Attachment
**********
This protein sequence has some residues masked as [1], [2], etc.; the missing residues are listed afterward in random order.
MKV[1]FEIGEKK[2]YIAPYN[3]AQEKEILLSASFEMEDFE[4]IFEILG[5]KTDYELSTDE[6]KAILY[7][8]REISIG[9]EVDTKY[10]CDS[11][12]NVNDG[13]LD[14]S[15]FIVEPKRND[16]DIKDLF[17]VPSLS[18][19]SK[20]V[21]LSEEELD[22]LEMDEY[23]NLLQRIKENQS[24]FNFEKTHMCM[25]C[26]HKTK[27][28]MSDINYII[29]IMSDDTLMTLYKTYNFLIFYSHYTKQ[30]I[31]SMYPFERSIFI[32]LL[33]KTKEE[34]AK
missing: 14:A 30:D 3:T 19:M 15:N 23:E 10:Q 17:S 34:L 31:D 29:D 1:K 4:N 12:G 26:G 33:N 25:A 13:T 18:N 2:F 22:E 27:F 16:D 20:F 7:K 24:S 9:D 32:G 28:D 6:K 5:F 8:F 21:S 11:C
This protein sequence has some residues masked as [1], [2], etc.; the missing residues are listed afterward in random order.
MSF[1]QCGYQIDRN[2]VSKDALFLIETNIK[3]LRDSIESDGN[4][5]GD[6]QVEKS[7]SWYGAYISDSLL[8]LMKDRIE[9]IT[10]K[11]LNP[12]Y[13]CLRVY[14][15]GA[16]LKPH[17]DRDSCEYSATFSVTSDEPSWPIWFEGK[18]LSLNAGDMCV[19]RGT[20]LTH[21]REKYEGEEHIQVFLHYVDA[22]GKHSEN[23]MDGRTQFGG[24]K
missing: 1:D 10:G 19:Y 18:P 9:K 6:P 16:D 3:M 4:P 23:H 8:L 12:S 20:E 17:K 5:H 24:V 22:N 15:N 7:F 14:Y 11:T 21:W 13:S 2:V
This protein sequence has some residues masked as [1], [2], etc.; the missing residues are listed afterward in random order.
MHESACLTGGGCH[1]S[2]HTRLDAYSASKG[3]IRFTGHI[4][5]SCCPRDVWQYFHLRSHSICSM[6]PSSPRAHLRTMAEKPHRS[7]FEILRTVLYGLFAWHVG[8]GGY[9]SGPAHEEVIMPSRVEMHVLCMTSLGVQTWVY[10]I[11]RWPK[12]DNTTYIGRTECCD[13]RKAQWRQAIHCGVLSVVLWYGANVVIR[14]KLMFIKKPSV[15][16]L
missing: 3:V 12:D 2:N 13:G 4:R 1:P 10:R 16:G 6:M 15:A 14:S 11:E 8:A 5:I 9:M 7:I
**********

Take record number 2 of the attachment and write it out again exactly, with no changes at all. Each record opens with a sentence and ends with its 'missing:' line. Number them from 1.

This protein sequence has some residues masked as [1], [2], etc.; the missing residues are listed afterward in random order.
MSF[1]QCGYQIDRN[2]VSKDALFLIETNIK[3]LRDSIESDGN[4][5]GD[6]QVEKS[7]SWYGAYISDSLL[8]LMKDRIE[9]IT[10]K[11]LNP[12]Y[13]CLRVY[14][15]GA[16]LKPH[17]DRDSCEYSATFSVTSDEPSWPIWFEGK[18]LSLNAGDMCV[19]RGT[20]LTH[21]REKYEGEEHIQVFLHYVDA[22]GKHSEN[23]MDGRTQFGG[24]K
missing: 1:D 10:G 19:Y 18:P 9:K 6:P 16:D 3:M 4:P 23:H 8:L 12:S 20:E 17:K 5:H 24:V 22:N 15:N 7:F 14:Y 11:T 21:W 13:S 2:V